VANCOUVER—The University of British Columbia has been hit again with workplace controversy, as eight human rights complaints from six employees have been filed with the B.C. Human Rights Tribunal.

The Association of Administrative and Professional Staff that represents UBC employees, with roughly 4,500 members, alleges that its members were terminated or denied a promotion based on a disability or pregnancy. UBC has not admitted any wrongdoing, and the allegations have not yet been proven at the tribunal.

“Legally, the university has an obligation to accommodate disabled employees so that they can continue to thrive in the workplace,” Joey Hansen, executive director of AAPS, said in an interview Wednesday.

“However, at UBC, it seems that there are a number of instances where the university’s senior leadership has, in our view, discarded disabled employees as though they were broken office furniture.”

Hansen said the complaints were filed between May and August, but the incidents happened within the six months prior to the filing.

Although one human rights complaint was filed around discrimination due to pregnancy, Hansen said the association has heard from others with similar grievances.

“We heard from a number of pregnant employees that they were afraid to disclose their pregnancy to their supervisor and wanted to know how long they could wait before they had to disclose that because they worried that their supervisor would react poorly to them being pregnant.”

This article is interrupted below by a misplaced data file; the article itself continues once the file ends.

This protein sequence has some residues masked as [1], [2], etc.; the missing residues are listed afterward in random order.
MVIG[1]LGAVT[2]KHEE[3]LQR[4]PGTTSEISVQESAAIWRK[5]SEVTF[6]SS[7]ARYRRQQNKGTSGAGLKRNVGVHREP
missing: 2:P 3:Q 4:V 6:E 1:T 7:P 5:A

One of the cases involved a “significant” promotion being denied after the employee disclosed her pregnancy, he said. The members want to keep their identities private, he added.

Kurt Heinrich, senior director of UBC media relations, said the office takes “seriously any discrimination concerns” brought to its attention.

“The university works hard to ensure employees have access to innovative programs and benefits including staff housing programs, fitness facilities, daycare, retirement planning assistance and many others that make UBC an exceptional work environment.”

In June, the former chair of the UBC creative writing program Steven Galloway was awarded $167,000 in damages for statements that violated his privacy rights. The damages are in connection with two grievances filed after he was terminated in 2016 amid allegations of misconduct.

Hansen said the association would like the employees to be reinstated either to the same job or a comparable job elsewhere in the university. With the denied promotion case, the association also wants to see the employee get the position she was initially denied.


Originally posted on by Jenny Peng on October 4, 2018